Can Lowell learn from the Fitchburg Sewer Separation Plan? – Sentinel and Company
The enormous task of modernizing the sewage treatment plants along the Merrimack River has now been thoroughly examined and made public.
The main culprit, combined sewer overflows (CSOs), annually dump an average of 500 million gallons of raw sewage into the Merrimack River, an improvement from the 750 million gallons dumped just a few years ago .
“CSOs are a relic of the 19th and early 20th century sewage systems that were built in the industrial towns of the Merrimack Valley,” John Macone, policy and advocacy specialist John Macone previously told the newspaper. Merrimack River Watershed Council.
They include processing facilities in Lowell, Lawrence and Haverhill, in the state, and upstream processing plants in Manchester and Nashua, New Hampshire.
During thunderstorms, too much water enters the combined sewer lines. This excess water and sewage is dumped into the river to prevent damage to sewer plants and sewage back-ups in homes and businesses.
Manchester discharges 221 million gallons of combined water and sewage per year on average, and Lowell 194 million gallons. This contrasts with Nashua’s 21 million gallons, Lawrence’s 39 million gallons, and Haverhill’s 30 million gallons.
As heinous as it may sound, this dumping is allowed. Each treatment plant has signed agreements with the Environmental Protection Agency that allow the practice to continue until the problems are corrected.
Even with federal help, local resolution could be two decades away. This is because CSOs exist nationally.
So what should an impacted community do? Just put your hands up and hope that some federal generosity flows afloat?
Gradually, the city of Fitchburg demonstrated that it was possible to move towards this goal.
In 2012, this city reached a settlement between the federal court and the United States Environmental Protection Agency and the State Department of Environmental Protection, which required it to realize various studies and infrastructure improvement projects.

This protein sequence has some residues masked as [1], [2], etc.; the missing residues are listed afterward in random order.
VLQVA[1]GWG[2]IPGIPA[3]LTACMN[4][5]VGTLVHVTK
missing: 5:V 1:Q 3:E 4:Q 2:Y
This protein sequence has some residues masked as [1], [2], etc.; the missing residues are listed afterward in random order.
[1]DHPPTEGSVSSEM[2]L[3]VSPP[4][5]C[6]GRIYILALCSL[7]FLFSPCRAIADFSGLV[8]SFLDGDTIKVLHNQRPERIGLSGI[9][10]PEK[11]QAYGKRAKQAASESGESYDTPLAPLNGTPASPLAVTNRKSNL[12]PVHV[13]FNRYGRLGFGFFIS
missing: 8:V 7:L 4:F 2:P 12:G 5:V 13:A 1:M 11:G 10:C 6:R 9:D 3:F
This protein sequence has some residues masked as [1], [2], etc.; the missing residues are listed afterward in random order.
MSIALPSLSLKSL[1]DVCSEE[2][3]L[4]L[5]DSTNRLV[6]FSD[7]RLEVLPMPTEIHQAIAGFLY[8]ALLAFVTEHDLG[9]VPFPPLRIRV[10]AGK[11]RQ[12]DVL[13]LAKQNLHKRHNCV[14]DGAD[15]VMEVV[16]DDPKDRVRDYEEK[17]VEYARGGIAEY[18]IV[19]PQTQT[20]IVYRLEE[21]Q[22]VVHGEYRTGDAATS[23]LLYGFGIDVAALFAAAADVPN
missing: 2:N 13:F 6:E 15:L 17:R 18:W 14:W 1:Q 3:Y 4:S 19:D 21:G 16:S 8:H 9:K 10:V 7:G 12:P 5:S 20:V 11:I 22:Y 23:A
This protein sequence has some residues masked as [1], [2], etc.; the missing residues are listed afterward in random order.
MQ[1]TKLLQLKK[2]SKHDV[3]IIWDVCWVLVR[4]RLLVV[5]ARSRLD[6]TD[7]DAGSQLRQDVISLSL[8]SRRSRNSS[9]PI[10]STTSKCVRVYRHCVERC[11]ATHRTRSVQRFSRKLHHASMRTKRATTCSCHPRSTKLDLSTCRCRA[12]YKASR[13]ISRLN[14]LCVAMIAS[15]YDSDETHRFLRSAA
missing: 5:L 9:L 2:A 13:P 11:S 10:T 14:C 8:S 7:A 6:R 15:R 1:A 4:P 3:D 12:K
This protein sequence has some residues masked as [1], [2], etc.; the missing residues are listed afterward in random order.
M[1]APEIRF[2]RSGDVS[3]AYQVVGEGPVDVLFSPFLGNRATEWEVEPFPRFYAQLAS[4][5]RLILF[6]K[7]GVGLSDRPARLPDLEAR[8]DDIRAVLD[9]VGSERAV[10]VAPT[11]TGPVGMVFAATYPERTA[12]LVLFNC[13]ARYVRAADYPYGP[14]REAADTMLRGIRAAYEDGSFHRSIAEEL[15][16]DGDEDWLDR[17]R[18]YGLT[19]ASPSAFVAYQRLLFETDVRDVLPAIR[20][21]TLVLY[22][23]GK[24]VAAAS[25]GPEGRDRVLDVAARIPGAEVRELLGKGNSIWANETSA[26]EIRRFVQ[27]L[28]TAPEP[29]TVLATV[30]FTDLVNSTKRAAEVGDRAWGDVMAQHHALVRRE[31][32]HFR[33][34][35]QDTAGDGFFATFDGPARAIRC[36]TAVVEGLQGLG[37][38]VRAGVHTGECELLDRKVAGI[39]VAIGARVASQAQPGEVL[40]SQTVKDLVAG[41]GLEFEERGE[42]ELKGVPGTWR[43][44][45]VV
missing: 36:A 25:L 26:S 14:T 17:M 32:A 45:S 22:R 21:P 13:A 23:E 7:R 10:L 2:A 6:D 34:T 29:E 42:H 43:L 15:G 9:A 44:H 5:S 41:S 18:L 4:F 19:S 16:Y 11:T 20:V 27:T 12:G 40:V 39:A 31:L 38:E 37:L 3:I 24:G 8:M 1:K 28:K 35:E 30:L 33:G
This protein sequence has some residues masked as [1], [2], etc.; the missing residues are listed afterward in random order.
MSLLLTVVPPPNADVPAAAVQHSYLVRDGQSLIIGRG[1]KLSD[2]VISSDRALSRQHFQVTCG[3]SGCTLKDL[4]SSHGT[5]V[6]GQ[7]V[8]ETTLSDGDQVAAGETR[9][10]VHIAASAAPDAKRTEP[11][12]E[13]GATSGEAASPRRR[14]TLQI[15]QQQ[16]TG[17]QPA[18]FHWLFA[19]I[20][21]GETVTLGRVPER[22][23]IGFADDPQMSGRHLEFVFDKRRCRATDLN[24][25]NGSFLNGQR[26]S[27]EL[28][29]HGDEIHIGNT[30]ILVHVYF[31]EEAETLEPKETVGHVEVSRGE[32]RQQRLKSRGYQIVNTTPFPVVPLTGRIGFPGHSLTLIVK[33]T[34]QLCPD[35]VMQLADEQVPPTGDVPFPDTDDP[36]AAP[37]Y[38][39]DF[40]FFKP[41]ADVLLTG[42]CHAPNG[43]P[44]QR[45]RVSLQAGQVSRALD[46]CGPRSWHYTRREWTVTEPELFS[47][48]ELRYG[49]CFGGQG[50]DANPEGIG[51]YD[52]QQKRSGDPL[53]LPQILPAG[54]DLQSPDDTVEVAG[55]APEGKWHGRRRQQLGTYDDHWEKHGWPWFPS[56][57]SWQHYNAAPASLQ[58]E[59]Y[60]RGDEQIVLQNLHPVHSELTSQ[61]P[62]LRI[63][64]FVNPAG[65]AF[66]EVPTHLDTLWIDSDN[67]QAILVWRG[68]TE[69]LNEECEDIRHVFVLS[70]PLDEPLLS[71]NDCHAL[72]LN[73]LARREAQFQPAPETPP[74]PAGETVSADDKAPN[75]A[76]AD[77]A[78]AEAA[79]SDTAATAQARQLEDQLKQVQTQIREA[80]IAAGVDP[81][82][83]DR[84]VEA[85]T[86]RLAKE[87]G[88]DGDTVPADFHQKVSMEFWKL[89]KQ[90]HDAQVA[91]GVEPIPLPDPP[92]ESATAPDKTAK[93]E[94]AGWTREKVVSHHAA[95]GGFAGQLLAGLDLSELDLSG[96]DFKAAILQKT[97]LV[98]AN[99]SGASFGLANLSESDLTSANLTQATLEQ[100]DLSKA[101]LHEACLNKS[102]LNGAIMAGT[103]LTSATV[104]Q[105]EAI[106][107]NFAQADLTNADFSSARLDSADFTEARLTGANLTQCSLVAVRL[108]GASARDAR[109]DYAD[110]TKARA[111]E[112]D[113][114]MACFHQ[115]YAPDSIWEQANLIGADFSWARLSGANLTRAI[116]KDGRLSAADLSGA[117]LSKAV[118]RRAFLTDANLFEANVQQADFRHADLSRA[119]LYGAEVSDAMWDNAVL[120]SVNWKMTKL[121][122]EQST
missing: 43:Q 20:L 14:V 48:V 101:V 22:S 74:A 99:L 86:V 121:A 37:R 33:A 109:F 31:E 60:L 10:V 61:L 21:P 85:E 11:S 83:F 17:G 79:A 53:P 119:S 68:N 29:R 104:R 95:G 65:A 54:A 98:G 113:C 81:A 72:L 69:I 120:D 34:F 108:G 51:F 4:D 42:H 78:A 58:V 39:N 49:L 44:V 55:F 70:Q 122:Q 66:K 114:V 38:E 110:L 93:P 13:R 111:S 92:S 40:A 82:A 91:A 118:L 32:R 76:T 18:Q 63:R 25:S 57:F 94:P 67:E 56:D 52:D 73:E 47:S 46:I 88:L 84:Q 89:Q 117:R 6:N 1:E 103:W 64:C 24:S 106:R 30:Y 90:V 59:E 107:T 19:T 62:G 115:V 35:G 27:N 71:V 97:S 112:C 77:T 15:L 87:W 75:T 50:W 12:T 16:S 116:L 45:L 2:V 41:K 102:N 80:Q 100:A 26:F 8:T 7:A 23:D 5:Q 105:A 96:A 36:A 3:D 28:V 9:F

According to Anthony Maressa, head of the Fitchburg sewage system for the wastewater division, those requirements included the removal of CSOs in the Nashua River.
Fitchburg still has about 9 miles of sewer and rainwater lines in its sewer system, concentrated in areas around downtown and in the Cleghorn neighborhood.
In May, the city submitted a wastewater management plan to the EPA and MassDEP that laid the groundwork for compliance with the federal regulation, in part by separating the remaining combined sewers in Fitchburg by 2030.
“The preliminary cost estimate is nearly $ 30 million to separate approximately 5 miles of combined sewers as well as other improvements to the region’s 13 miles of sewers,” said Jeff Murawski, deputy commissioner of the Wastewater Division.
The project will close four main combined sewer overflow points and prevent more than 10 million gallons of sewage from entering the river each year.
At more than twice the population of Fitchburg, we cannot necessarily compare the magnitude of Lowell’s curative water treatment challenge with that of its neighbor in north-central Mass.
However, it might be worth Lowell to research if he can apply any of Fitchburg’s steps to correct this problem for his own situation.
Better to wait for a combined flow of state and federal bailout money.